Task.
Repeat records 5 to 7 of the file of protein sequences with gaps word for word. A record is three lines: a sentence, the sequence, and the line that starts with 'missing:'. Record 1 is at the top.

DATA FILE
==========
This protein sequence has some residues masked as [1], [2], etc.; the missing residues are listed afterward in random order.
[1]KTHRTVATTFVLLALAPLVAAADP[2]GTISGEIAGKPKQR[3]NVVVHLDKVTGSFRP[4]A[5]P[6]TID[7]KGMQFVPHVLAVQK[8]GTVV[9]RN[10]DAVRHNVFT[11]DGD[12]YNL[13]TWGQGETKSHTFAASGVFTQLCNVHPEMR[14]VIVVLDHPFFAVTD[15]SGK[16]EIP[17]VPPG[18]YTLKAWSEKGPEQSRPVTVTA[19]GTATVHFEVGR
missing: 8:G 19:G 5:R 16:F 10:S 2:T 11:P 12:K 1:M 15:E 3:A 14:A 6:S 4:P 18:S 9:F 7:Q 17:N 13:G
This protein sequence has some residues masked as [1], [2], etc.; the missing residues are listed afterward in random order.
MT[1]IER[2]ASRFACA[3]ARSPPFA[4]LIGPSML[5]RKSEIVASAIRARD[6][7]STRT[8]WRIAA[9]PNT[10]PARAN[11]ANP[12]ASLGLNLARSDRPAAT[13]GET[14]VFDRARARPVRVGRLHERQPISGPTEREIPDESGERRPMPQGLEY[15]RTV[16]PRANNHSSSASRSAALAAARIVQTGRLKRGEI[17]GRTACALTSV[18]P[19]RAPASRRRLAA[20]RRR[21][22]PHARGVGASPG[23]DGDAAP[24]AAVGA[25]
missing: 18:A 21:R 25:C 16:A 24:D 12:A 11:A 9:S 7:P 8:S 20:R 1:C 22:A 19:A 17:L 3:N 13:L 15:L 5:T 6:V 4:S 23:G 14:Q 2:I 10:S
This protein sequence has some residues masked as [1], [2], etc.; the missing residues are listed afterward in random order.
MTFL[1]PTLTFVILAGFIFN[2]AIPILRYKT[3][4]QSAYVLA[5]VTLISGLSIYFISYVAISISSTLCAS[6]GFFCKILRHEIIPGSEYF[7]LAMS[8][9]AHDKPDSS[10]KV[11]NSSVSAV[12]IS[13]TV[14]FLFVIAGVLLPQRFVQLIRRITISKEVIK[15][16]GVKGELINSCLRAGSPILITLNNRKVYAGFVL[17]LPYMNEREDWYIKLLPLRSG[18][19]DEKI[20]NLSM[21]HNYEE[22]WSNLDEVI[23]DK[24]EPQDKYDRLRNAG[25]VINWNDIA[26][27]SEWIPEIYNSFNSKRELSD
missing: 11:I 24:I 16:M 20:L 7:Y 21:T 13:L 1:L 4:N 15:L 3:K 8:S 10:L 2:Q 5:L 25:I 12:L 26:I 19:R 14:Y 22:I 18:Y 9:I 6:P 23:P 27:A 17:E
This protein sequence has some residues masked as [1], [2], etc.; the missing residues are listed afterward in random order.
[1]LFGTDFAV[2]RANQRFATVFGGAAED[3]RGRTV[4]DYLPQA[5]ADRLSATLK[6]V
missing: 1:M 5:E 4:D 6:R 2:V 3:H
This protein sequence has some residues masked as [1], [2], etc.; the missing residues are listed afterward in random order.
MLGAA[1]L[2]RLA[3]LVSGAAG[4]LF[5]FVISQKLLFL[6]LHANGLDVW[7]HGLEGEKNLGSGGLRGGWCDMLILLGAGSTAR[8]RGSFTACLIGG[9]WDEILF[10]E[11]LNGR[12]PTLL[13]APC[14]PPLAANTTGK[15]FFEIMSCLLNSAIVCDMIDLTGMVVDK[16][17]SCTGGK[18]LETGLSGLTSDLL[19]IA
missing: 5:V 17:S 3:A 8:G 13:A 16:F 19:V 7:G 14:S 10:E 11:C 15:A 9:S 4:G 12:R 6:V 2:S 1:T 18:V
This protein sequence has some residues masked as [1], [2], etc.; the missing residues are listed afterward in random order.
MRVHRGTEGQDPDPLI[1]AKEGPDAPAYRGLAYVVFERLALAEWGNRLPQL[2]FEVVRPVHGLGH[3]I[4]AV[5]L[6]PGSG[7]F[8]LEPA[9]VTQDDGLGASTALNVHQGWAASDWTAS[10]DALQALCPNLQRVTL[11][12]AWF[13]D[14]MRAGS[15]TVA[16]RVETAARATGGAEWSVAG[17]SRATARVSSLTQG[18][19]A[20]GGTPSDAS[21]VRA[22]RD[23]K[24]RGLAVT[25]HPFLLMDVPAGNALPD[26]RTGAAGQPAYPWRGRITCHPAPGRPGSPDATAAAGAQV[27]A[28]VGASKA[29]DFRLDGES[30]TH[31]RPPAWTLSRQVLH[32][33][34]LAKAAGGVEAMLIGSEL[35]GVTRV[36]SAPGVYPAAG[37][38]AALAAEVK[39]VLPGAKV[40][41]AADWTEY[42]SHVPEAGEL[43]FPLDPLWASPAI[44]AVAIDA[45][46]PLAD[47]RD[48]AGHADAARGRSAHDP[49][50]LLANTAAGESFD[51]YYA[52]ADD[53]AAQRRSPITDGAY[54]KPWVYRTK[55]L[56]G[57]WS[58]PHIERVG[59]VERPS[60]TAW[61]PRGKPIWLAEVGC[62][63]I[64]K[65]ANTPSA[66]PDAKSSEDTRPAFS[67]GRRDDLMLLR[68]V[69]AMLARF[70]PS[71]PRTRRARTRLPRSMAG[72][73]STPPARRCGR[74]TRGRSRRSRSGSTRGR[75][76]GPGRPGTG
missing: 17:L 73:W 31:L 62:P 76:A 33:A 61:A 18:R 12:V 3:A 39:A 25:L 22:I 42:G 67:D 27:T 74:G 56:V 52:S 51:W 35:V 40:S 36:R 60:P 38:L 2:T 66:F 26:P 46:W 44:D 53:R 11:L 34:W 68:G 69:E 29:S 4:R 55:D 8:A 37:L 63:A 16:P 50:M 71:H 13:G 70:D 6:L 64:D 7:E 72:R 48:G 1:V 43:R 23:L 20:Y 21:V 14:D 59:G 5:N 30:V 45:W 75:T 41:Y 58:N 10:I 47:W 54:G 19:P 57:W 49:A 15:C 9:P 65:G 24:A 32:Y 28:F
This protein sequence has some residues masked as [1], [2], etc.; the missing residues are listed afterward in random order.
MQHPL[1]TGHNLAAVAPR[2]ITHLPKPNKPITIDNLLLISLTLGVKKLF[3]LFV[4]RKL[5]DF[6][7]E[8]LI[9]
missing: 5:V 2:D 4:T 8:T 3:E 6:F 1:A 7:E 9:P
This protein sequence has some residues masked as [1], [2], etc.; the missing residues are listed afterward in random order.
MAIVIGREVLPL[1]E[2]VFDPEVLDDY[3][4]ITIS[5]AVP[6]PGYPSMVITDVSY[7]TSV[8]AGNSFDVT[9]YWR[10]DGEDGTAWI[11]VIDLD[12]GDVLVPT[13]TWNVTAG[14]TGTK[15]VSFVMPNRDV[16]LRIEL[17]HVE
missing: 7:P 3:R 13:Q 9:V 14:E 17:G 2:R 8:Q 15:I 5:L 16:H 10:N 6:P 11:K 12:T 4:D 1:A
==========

This protein sequence has some residues masked as [1], [2], etc.; the missing residues are listed afterward in random order.
MLGAA[1]L[2]RLA[3]LVSGAAG[4]LF[5]FVISQKLLFL[6]LHANGLDVW[7]HGLEGEKNLGSGGLRGGWCDMLILLGAGSTAR[8]RGSFTACLIGG[9]WDEILF[10]E[11]LNGR[12]PTLL[13]APC[14]PPLAANTTGK[15]FFEIMSCLLNSAIVCDMIDLTGMVVDK[16][17]SCTGGK[18]LETGLSGLTSDLL[19]IA
missing: 5:V 17:S 3:A 8:G 13:A 16:F 19:V 7:G 14:S 10:E 11:C 15:A 9:S 4:G 12:R 6:V 2:S 1:T 18:V
This protein sequence has some residues masked as [1], [2], etc.; the missing residues are listed afterward in random order.
MRVHRGTEGQDPDPLI[1]AKEGPDAPAYRGLAYVVFERLALAEWGNRLPQL[2]FEVVRPVHGLGH[3]I[4]AV[5]L[6]PGSG[7]F[8]LEPA[9]VTQDDGLGASTALNVHQGWAASDWTAS[10]DALQALCPNLQRVTL[11][12]AWF[13]D[14]MRAGS[15]TVA[16]RVETAARATGGAEWSVAG[17]SRATARVSSLTQG[18][19]A[20]GGTPSDAS[21]VRA[22]RD[23]K[24]RGLAVT[25]HPFLLMDVPAGNALPD[26]RTGAAGQPAYPWRGRITCHPAPGRPGSPDATAAAGAQV[27]A[28]VGASKA[29]DFRLDGES[30]TH[31]RPPAWTLSRQVLH[32][33][34]LAKAAGGVEAMLIGSEL[35]GVTRV[36]SAPGVYPAAG[37][38]AALAAEVK[39]VLPGAKV[40][41]AADWTEY[42]SHVPEAGEL[43]FPLDPLWASPAI[44]AVAIDA[45][46]PLAD[47]RD[48]AGHADAARGRSAHDP[49][50]LLANTAAGESFD[51]YYA[52]ADD[53]AAQRRSPITDGAY[54]KPWVYRTK[55]L[56]G[57]WS[58]PHIERVG[59]VERPS[60]TAW[61]PRGKPIWLAEVGC[62][63]I[64]K[65]ANTPSA[66]PDAKSSEDTRPAFS[67]GRRDDLMLLR[68]V[69]AMLARF[70]PS[71]PRTRRARTRLPRSMAG[72][73]STPPARRCGR[74]TRGRSRRSRSGSTRGR[75][76]GPGRPGTG
missing: 17:L 73:W 31:L 62:P 76:A 33:A 61:A 18:R 12:V 3:A 39:A 25:L 22:I 42:G 67:D 27:T 74:G 56:V 52:S 51:W 35:V 40:S 36:R 60:P 38:L 2:T 66:F 26:P 46:W 44:D 53:R 11:L 34:W 68:G 69:E 29:S 4:R 55:D 8:A 37:L 63:A 16:P 50:M 71:H 13:G 70:D 6:L 64:D 7:E 72:R 48:G 1:V 43:R 23:L 20:Y 21:V 14:D 59:G 5:N 30:V 45:W 75:T 41:Y 58:N 10:I 47:W 54:G 19:P 57:W 49:A 15:C 9:P 65:G 24:A 32:Y 28:F
This protein sequence has some residues masked as [1], [2], etc.; the missing residues are listed afterward in random order.
MQHPL[1]TGHNLAAVAPR[2]ITHLPKPNKPITIDNLLLISLTLGVKKLF[3]LFV[4]RKL[5]DF[6][7]E[8]LI[9]
missing: 5:V 2:D 4:T 8:T 3:E 6:F 1:A 7:E 9:P